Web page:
Health services and systems, rooted in human rights and social justice.

The purpose of the School is to support and train policy  makers and implementers who are knowledgeable and skilled in the principles and practice of public health

SPaRCS Strengthening Clinical Trials Oversight Workshop

The SPARCS Project hosted a workshop to support increased collaboration and networking between national regulatory authorities (NRAs) and national ethical committees (NECs) on the regulation of clinical trials in Southern Africa and identify priority areas for a framework for effective clinical trial oversight in the region.

SPaRCS Pharmacovigilance Systems Strengthening Workshop

The SPaRCS Project hosted a Pharmacovigilance (PV) Systems Strengthening Workshop, 9-11 July 2023 in Windhoek, Namibia.  The workshop marked the final in a series of capacity strengthening and mutual learning workshops in the Pharmacovigilance Systems Strengthening thematic area, and was attended by fifteen participants from seven countries (Namibia, South Africa, Eswatini, Zimbabwe, Mozambique, Zambia, and Belgium)

Pharmaceutical policies in health systems Course at ITM, Belgium.

Two SOPH staff members, Hazel Bradley and Renier Coetzee, co-facilitates in a 3-week course that equips participants with the tools to understand, analyse and propose strategies for strenghtening pharmaceutical systems and their role in universal health coverage.

Invitation: Pharmaceutical Public Health Webinar Series

We are excited to invite you to our upcoming Pharmaceutical Public Health Webinar Series, where we will be discussing the latest advancements and challenges in promoting global health through the lens of pharmaceutical public health.

Systems strengthening for pharmacovigilance and regulatory oversight in Southern Africa: Reflections on learnings and future possibilities from a participatory action learning project

Invitation to Public Event

Jakes Gerwel Award in Public Health 2023: Dr Landry Tsague Dongmo

Presentation title: “When two pandemics collide, HIV and COVID-19
– A reflection on the future of public health in Africa”

2023 Annual David Sanders Lecture in Public Health and Social Justice

The University of the Western Cape School of Public Health (UWC-SOPH) and People’s Health Movement for the Annual David Sanders Lecture in Public Health and Social Justice and the launch of the 2nd Edition of ‘The Struggle for Health’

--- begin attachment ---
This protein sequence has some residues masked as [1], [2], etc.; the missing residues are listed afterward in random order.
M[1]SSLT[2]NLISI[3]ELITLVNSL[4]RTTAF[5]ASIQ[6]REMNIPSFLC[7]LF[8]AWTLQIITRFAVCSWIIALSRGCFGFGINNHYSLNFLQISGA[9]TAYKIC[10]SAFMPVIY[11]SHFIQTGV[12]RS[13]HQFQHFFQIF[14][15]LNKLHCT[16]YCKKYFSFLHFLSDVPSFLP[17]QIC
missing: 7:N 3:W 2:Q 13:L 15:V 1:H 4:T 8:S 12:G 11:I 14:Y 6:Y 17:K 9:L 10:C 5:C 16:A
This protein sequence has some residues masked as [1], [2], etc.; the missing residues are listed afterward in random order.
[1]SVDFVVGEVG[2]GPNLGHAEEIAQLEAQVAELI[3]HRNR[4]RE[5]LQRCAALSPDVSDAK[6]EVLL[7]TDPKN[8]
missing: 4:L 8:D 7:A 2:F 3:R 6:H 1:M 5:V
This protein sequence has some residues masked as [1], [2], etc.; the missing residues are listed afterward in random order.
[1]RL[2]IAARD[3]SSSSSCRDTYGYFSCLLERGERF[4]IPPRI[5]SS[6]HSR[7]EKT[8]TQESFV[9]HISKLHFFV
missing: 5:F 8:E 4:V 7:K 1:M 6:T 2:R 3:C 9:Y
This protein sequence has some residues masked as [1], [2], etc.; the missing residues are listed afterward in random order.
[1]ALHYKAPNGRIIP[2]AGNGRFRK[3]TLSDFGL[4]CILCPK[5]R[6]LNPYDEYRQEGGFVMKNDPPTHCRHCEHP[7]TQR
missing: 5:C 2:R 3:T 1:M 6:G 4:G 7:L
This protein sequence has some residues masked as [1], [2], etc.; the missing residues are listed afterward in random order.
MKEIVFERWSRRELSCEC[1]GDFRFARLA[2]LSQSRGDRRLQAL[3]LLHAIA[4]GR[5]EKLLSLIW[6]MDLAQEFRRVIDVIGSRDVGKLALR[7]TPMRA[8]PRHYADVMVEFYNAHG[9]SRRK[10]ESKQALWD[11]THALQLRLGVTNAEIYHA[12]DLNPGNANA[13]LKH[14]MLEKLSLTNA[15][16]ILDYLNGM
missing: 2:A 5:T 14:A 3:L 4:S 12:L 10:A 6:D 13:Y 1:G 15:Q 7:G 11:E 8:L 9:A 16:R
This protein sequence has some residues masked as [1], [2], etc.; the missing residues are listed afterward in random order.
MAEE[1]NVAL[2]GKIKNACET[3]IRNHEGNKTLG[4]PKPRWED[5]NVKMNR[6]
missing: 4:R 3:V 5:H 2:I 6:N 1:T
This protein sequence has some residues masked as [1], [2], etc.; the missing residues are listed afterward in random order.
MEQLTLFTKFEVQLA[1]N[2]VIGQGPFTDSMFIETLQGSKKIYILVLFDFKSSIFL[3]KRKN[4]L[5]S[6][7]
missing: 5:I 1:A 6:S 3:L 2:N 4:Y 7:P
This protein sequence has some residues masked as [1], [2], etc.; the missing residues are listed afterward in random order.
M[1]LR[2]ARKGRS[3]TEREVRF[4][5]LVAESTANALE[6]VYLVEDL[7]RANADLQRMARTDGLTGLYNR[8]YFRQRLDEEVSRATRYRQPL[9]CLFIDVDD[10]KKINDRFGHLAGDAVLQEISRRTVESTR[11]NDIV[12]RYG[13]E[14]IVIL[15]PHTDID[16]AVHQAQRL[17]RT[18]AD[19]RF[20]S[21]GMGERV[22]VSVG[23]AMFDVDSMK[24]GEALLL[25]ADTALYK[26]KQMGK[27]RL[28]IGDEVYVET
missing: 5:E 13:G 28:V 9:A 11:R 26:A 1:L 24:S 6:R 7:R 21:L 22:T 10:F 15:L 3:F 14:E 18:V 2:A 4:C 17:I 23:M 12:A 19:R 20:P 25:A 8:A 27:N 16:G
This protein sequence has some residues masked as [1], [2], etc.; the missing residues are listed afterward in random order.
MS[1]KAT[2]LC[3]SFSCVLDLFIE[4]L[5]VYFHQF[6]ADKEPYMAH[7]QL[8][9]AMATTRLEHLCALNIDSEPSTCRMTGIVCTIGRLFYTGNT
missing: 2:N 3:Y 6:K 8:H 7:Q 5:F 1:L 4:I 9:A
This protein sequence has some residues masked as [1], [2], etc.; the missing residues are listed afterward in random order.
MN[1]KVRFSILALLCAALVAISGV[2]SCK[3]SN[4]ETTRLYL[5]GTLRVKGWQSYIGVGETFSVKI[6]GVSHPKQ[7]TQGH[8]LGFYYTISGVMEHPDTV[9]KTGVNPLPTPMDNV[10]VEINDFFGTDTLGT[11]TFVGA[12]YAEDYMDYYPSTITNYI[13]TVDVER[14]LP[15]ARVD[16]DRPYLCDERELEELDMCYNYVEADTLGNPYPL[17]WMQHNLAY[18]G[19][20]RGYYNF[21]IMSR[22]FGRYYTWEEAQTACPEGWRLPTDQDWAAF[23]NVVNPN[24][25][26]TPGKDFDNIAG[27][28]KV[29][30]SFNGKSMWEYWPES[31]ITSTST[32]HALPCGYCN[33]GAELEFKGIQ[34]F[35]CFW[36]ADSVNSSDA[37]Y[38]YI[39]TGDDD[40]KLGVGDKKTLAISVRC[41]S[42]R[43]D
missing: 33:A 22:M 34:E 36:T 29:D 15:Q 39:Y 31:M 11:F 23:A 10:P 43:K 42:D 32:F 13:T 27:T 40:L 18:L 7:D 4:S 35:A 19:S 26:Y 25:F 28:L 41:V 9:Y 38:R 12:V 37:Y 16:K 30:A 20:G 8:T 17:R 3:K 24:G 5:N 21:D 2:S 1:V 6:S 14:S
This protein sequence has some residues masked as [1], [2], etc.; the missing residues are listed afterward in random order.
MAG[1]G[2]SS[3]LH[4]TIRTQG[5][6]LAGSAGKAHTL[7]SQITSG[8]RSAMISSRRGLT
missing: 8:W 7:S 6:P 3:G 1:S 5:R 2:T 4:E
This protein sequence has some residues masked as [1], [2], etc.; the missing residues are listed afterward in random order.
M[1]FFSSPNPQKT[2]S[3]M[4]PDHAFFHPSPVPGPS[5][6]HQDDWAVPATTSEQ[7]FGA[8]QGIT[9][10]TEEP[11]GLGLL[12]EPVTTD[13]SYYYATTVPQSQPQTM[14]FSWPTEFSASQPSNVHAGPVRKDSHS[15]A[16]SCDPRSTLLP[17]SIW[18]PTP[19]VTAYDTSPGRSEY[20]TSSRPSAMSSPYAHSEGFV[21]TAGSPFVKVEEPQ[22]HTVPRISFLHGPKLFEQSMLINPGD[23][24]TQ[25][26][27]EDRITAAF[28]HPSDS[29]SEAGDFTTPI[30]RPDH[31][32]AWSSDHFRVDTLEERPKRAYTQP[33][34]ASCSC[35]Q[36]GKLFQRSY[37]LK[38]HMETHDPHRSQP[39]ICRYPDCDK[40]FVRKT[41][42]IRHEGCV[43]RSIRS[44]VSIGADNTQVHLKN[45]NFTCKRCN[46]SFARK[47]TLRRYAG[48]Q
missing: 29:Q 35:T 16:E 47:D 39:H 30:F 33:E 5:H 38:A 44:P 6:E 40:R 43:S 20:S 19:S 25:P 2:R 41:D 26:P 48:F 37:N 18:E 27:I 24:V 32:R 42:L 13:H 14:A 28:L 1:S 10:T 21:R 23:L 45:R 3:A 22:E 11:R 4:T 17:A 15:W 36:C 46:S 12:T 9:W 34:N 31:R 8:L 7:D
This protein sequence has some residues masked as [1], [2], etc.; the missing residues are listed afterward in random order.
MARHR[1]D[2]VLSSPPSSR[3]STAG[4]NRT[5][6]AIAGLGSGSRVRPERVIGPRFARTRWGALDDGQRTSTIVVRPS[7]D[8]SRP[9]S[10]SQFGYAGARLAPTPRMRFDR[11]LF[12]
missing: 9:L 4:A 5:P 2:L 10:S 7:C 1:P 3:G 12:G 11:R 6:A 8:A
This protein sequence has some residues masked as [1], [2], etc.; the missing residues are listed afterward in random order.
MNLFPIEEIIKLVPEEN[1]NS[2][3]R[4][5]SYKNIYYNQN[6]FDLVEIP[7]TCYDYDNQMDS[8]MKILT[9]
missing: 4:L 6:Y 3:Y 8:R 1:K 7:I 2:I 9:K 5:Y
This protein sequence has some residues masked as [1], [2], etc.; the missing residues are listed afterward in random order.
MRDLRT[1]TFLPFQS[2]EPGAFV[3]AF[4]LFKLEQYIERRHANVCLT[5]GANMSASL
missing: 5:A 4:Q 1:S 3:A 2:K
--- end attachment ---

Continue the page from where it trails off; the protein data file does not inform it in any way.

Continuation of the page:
Tackling substandard and falsified health products in a post-COVID world: a multidisciplinary challenge grounded in health systems strengthening

You are invited to a lecture and panel discussion

Barriers and facilitators of and strategies for successful community engagement in infectious disease clinical trials in low- and middle- income countries

By: Bey-Marrié Schmidt, Carmen Späth, Myrna van Pinxteren, Primus Che Chi, Charles S Wiysonge, Joy Oliver, Christopher James Colvin

Determinants and rates of retention in HIV care among adolescents receiving antiretroviral therapy in Windhoek, Namibia: a baseline cohort analysis

By: Farai K. Munyani,  Brian van Wyk

Asking the Experts: Using Cognitive Interview Techniques to Explore the Face Validity of the Mental Wellness Measure for Adolescents Living with HIV

By: Zaido Orth, Brian van Wyk

Drivers of retention of the HIV workforce transitioned from PEPFAR support to the Uganda government payroll

By: Henry Zakumumpa, Joseph Rujumba, Marjorie Kyomuhendo, Ilyse Stempler, Woldekidan Amde

Report of Activities 2019 – 2020


We have published reports of our activities every two years for about the past twenty years.

This year we are publishing it electronically for the first time, perhaps reflecting the rapidly accelerated replacement of print with on-line resources (although I don’t think I will change my preference for reading in print). But while the electronic format will make the report easily available around the world, easily readable on mobile phones and tablets, I am also aware that the ubiquitous presence of on-line meetings, digital resources and a world of information that can be tapped any time does not mean equitable access. When we surveyed our students and short course participants last year, we learned that while access has increased substantially, bandwidth, data access and data cost, remain substantial barriers